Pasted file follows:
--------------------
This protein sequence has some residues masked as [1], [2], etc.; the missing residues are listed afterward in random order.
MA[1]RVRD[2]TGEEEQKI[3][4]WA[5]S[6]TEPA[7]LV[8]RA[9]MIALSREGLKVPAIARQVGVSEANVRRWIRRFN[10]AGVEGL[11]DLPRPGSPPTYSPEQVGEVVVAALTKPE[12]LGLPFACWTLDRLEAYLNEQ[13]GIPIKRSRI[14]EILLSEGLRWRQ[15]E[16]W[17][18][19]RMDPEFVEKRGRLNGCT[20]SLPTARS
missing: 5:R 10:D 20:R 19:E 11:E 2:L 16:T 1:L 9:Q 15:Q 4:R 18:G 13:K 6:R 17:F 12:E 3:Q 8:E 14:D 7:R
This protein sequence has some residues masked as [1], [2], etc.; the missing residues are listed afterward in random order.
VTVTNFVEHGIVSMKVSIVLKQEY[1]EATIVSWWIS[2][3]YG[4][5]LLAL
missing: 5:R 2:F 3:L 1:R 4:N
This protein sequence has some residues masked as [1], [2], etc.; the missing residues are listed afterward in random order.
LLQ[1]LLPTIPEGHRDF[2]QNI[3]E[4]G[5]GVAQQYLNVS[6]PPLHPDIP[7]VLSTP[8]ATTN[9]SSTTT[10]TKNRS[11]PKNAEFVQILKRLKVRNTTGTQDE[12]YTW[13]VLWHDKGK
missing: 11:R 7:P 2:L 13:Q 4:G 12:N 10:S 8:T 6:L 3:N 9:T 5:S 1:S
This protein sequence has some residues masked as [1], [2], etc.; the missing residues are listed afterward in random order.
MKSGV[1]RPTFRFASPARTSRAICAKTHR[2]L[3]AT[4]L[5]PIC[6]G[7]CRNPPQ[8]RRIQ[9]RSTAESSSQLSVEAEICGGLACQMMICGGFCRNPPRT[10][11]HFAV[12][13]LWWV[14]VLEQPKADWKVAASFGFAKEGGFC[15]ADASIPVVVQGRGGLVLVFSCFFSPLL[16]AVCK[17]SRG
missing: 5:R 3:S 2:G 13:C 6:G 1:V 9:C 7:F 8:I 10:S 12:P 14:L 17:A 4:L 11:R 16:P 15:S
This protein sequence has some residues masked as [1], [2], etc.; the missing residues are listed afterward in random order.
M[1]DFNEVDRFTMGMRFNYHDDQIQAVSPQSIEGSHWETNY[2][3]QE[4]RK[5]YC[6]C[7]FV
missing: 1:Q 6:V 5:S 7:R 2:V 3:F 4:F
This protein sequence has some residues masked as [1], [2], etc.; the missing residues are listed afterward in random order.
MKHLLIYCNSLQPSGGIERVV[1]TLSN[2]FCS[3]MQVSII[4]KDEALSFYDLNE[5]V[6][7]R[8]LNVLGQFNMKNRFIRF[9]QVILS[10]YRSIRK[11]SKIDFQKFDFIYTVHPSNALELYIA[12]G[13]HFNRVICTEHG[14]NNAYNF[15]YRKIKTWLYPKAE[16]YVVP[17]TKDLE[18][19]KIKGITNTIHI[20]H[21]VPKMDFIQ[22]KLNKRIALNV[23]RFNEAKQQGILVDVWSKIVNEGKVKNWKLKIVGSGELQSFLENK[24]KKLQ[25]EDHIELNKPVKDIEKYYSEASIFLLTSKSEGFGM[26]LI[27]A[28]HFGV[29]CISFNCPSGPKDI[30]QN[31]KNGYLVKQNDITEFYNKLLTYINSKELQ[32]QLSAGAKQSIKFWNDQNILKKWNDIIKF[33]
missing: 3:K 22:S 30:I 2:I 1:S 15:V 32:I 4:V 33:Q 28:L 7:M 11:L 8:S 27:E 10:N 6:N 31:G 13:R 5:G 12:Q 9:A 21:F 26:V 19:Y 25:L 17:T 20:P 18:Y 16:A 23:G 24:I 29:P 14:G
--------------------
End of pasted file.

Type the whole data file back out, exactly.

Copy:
This protein sequence has some residues masked as [1], [2], etc.; the missing residues are listed afterward in random order.
MA[1]RVRD[2]TGEEEQKI[3][4]WA[5]S[6]TEPA[7]LV[8]RA[9]MIALSREGLKVPAIARQVGVSEANVRRWIRRFN[10]AGVEGL[11]DLPRPGSPPTYSPEQVGEVVVAALTKPE[12]LGLPFACWTLDRLEAYLNEQ[13]GIPIKRSRI[14]EILLSEGLRWRQ[15]E[16]W[17][18][19]RMDPEFVEKRGRLNGCT[20]SLPTARS
missing: 5:R 10:D 20:R 19:E 11:E 2:L 16:T 1:L 9:Q 15:Q 4:R 18:G 13:K 6:R 17:F 12:E 3:Q 8:E 14:D 7:R
This protein sequence has some residues masked as [1], [2], etc.; the missing residues are listed afterward in random order.
VTVTNFVEHGIVSMKVSIVLKQEY[1]EATIVSWWIS[2][3]YG[4][5]LLAL
missing: 5:R 2:F 3:L 1:R 4:N
This protein sequence has some residues masked as [1], [2], etc.; the missing residues are listed afterward in random order.
LLQ[1]LLPTIPEGHRDF[2]QNI[3]E[4]G[5]GVAQQYLNVS[6]PPLHPDIP[7]VLSTP[8]ATTN[9]SSTTT[10]TKNRS[11]PKNAEFVQILKRLKVRNTTGTQDE[12]YTW[13]VLWHDKGK
missing: 11:R 7:P 2:L 13:Q 4:G 12:N 10:S 8:T 6:L 3:N 9:T 5:S 1:S
This protein sequence has some residues masked as [1], [2], etc.; the missing residues are listed afterward in random order.
MKSGV[1]RPTFRFASPARTSRAICAKTHR[2]L[3]AT[4]L[5]PIC[6]G[7]CRNPPQ[8]RRIQ[9]RSTAESSSQLSVEAEICGGLACQMMICGGFCRNPPRT[10][11]HFAV[12][13]LWWV[14]VLEQPKADWKVAASFGFAKEGGFC[15]ADASIPVVVQGRGGLVLVFSCFFSPLL[16]AVCK[17]SRG
missing: 5:R 3:S 2:G 13:C 6:G 1:V 9:C 7:F 8:I 10:S 12:P 14:L 17:A 4:L 11:R 16:P 15:S
This protein sequence has some residues masked as [1], [2], etc.; the missing residues are listed afterward in random order.
M[1]DFNEVDRFTMGMRFNYHDDQIQAVSPQSIEGSHWETNY[2][3]QE[4]RK[5]YC[6]C[7]FV
missing: 1:Q 6:V 5:S 7:R 2:V 3:F 4:F
This protein sequence has some residues masked as [1], [2], etc.; the missing residues are listed afterward in random order.
MKHLLIYCNSLQPSGGIERVV[1]TLSN[2]FCS[3]MQVSII[4]KDEALSFYDLNE[5]V[6][7]R[8]LNVLGQFNMKNRFIRF[9]QVILS[10]YRSIRK[11]SKIDFQKFDFIYTVHPSNALELYIA[12]G[13]HFNRVICTEHG[14]NNAYNF[15]YRKIKTWLYPKAE[16]YVVP[17]TKDLE[18][19]KIKGITNTIHI[20]H[21]VPKMDFIQ[22]KLNKRIALNV[23]RFNEAKQQGILVDVWSKIVNEGKVKNWKLKIVGSGELQSFLENK[24]KKLQ[25]EDHIELNKPVKDIEKYYSEASIFLLTSKSEGFGM[26]LI[27]A[28]HFGV[29]CISFNCPSGPKDI[30]QN[31]KNGYLVKQNDITEFYNKLLTYINSKELQ[32]QLSAGAKQSIKFWNDQNILKKWNDIIKF[33]
missing: 3:K 22:S 30:I 2:I 1:S 15:V 32:I 4:V 33:Q 28:L 7:M 11:L 8:S 27:E 10:N 6:N 31:G 13:R 5:G 12:Q 9:A 21:F 26:V 19:Y 25:L 17:T 20:P 18:Y 16:A 23:G 24:I 29:P 14:G